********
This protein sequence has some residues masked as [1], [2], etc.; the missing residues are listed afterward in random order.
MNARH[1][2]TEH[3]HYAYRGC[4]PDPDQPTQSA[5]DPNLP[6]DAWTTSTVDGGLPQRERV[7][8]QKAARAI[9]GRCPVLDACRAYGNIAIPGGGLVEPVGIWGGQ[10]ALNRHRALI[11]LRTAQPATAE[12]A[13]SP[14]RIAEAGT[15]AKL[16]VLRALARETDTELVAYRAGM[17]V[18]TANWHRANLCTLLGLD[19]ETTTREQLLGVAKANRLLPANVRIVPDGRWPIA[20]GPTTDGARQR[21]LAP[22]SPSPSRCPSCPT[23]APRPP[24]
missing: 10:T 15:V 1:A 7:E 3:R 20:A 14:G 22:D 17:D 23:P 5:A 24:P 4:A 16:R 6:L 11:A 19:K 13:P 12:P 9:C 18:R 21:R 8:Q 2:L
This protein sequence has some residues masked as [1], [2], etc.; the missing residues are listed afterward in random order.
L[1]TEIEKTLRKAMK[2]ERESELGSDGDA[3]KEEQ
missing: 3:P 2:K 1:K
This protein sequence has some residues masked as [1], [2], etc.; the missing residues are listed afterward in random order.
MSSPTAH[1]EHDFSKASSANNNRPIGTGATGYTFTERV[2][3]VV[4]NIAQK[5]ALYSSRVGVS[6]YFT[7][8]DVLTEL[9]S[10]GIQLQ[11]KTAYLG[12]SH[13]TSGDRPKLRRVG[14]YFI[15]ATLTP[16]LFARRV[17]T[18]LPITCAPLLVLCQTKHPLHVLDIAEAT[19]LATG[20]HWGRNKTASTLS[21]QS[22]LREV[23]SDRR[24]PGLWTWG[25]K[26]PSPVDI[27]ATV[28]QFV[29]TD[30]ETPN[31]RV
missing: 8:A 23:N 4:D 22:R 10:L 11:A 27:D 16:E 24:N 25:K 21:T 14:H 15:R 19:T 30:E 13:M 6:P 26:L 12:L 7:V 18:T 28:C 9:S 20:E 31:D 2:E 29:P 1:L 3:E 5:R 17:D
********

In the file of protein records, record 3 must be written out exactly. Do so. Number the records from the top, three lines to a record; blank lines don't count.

This protein sequence has some residues masked as [1], [2], etc.; the missing residues are listed afterward in random order.
MSSPTAH[1]EHDFSKASSANNNRPIGTGATGYTFTERV[2][3]VV[4]NIAQK[5]ALYSSRVGVS[6]YFT[7][8]DVLTEL[9]S[10]GIQLQ[11]KTAYLG[12]SH[13]TSGDRPKLRRVG[14]YFI[15]ATLTP[16]LFARRV[17]T[18]LPITCAPLLVLCQTKHPLHVLDIAEAT[19]LATG[20]HWGRNKTASTLS[21]QS[22]LREV[23]SDRR[24]PGLWTWG[25]K[26]PSPVDI[27]ATV[28]QFV[29]TD[30]ETPN[31]RV
missing: 8:A 23:N 4:D 22:R 10:L 11:A 27:D 16:E 24:N 25:K 21:T 14:H 15:R 19:T 30:E 13:M 6:P 26:L 12:L 7:V 18:T 28:C 9:S 20:E 31:D 2:E 29:P 1:L 3:E 5:R 17:D